Passing Into The Night: Terrence Malick Asks The Hard Questions


“This great evil, where’s it come from? How’d it steal into the world? What seed, what root did it grow from? Who’s doing this? Who’s killing us, robbing us of life and light, mocking us with the sight of what we might’ve known? Does our ruin benefit the earth, does it help the grass to grow, the sun to shine? Is this darkness in you, too? Have you passed through this night?”
-Terrence Malick / The Thin Red Line

This great evil.  It exists in many forms, many disguises, and somehow perpetuates itself as something good or acceptable at times in society.  There are moments, thankfully few in my personal lifetime, that have emblazoned such evil and its effects upon me like some burn across my hands after touching a white hot cooking pan. Suffice to say that it is out there slithering along the muddy earth awaiting its next prey

In 1998, the film “The Thin Red Line” was released to critical acclaim, but little box office. The public viewed it as yet another WWII film on the heels of Spielberg’s search for Private Ryan.  As kinetic and pulsing as Spielberg’s film was, Malick’s film is poetic and thoughtful.  In the long run, Malick’s film wins out for you can return to it like some favorite great novel that continues to teach and illuminate your life in unexpected ways. The narration alone, such as the one quoted above, is filled with questions and universal thoughts written to be examined and felt.

I speak of evil because lately in this world, the slithering creature seems to be having a field day.  I fear not only for our children, but for mankind as some higher being. I finished watching Malick’s epic take on the world alone a few nights ago and came away with a feeling of hopelessness or a kind of restlessness that we, as a family of men, have still yet to come together to work towards common goals and feed all that are hungry for justice, happiness, and love.  Are we not all looking for these three things?  Malick asks the hard questions and we still seem to be not listening.  We all struggle in our own way without the need for more to shoulder when the world rears its ugly head.  I am hungry, like all of you. I have my carefree times, my selfish goals, and self congratulatory moments.  That is why I take a step back and look at where I am and who I am surrounded by.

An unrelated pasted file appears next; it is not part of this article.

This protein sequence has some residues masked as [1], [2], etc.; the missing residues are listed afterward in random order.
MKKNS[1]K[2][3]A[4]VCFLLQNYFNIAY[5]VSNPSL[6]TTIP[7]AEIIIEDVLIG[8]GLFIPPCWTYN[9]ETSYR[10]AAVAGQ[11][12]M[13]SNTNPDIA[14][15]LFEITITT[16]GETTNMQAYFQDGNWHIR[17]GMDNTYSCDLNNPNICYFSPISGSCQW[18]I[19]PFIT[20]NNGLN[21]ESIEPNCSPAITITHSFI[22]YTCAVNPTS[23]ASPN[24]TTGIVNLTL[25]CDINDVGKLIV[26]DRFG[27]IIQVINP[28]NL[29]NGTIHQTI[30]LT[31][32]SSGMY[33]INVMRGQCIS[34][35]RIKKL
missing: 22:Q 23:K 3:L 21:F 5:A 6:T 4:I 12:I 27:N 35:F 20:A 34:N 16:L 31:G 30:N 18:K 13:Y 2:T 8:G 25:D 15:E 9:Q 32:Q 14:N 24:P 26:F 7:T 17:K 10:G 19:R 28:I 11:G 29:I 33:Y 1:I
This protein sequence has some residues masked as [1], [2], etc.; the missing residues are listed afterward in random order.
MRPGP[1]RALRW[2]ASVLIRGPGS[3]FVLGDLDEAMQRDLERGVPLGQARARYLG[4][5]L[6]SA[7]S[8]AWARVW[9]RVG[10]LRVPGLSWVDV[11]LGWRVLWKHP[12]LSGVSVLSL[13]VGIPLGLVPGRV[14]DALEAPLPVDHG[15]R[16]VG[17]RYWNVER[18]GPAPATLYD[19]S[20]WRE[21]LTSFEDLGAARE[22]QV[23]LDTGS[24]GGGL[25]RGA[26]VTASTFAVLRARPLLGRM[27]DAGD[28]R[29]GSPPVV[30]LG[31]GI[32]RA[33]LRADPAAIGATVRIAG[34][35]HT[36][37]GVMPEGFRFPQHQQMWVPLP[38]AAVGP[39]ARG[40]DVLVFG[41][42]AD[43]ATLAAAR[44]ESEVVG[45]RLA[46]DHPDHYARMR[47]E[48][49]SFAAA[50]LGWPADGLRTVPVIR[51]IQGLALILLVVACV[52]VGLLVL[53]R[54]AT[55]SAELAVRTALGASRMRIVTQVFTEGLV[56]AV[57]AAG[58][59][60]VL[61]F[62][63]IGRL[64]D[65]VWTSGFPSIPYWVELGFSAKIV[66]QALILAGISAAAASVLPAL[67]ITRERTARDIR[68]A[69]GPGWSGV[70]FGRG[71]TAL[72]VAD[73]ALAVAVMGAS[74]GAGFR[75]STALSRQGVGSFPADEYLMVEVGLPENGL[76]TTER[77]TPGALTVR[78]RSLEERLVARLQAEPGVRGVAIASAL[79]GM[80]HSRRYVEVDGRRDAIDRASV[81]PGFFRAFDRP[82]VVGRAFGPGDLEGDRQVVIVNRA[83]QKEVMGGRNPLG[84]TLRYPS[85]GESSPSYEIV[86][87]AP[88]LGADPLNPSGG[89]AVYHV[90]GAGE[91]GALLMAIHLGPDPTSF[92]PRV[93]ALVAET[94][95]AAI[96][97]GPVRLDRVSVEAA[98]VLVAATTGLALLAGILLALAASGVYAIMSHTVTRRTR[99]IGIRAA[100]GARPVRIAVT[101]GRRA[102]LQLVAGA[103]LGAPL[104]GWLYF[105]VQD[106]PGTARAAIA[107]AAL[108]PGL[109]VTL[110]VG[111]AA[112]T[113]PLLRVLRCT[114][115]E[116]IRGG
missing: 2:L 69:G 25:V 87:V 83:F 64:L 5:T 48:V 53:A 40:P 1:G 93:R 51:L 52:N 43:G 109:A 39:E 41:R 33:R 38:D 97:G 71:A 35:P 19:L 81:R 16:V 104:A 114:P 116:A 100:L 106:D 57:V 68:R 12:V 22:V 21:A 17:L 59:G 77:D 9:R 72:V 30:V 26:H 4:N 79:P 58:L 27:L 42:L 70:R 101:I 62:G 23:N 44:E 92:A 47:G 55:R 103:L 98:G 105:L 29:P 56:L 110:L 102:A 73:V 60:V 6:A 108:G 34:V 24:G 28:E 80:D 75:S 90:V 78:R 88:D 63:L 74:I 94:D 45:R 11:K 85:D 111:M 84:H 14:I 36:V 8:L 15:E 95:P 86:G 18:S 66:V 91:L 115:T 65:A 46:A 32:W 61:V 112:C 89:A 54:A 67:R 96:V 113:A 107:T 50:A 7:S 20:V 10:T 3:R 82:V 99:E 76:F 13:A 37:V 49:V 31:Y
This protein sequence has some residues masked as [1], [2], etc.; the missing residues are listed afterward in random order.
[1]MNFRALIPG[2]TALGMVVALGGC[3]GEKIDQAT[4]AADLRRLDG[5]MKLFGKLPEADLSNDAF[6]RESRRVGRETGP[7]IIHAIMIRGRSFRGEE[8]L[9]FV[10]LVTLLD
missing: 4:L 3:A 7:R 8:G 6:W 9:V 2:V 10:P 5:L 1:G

How we deal with the evil inside us, as well as the world around us is the key.  I am talking of the very real evil that festers and germinates within many and sprouts violence both physical and mental to others at will and without mercy.  It angers me and saddens me with my inability to change things.  War certainly brings that out (as this film displays brilliantly), but so does society that does not cultivate the real hope for happiness or change after such a climactic war; any war for that matter.  We either deal with it in outrage or apparent denial.  What is the right path or roads we need to take?  This film brought out these thoughts and challenged me to assess the situation as all great art should do, but I do not have any answers.

I do not subscribe to the world has gone mad analogy being presented each night on television.  Scare tactics for ratings do not impress upon me with any importance or merit. Each one of us has a story, a beginning, a reason for who we are and why we do what we do.  The small infantry of men charging up that grassy hill upon a barrage of fire from an entrenched Japanese enemy, seems simple enough to view that we are in the right and they are evil.  However, once that hill is taken, we discover that the faceless Japanese are also human with the same frailties we all suffer from.  The enemy becomes us.  We succumb to this righteous evil only to discover we are only perpetuating and spreading the evil ourselves.  The effects of such an act destroys lives and nature surrounding us.  Pretty heady stuff for a WWII film and the reason that it is so much more relevant today than when first released.

One can only end these thoughts with an image that has haunted me ever since I saw it in a darkened theater upon its first release.  The image, for me, shows how our propensity for violence and cruelty has a lasting impact on the innocent.  The image produces tragic consequences with a newborn bird caught amidst the onslaught of cannon fire, screaming men, and whizzing tracer fire.  This is us.  These are the results of our insanity and hate we still bear.  How do we end such evil?  Can we end such evil?  And a question that bears asking, do we want to end such evil?


“The Thin Red Line” (1998) written/directed by Terrence Malick, Cinematography by John Toll


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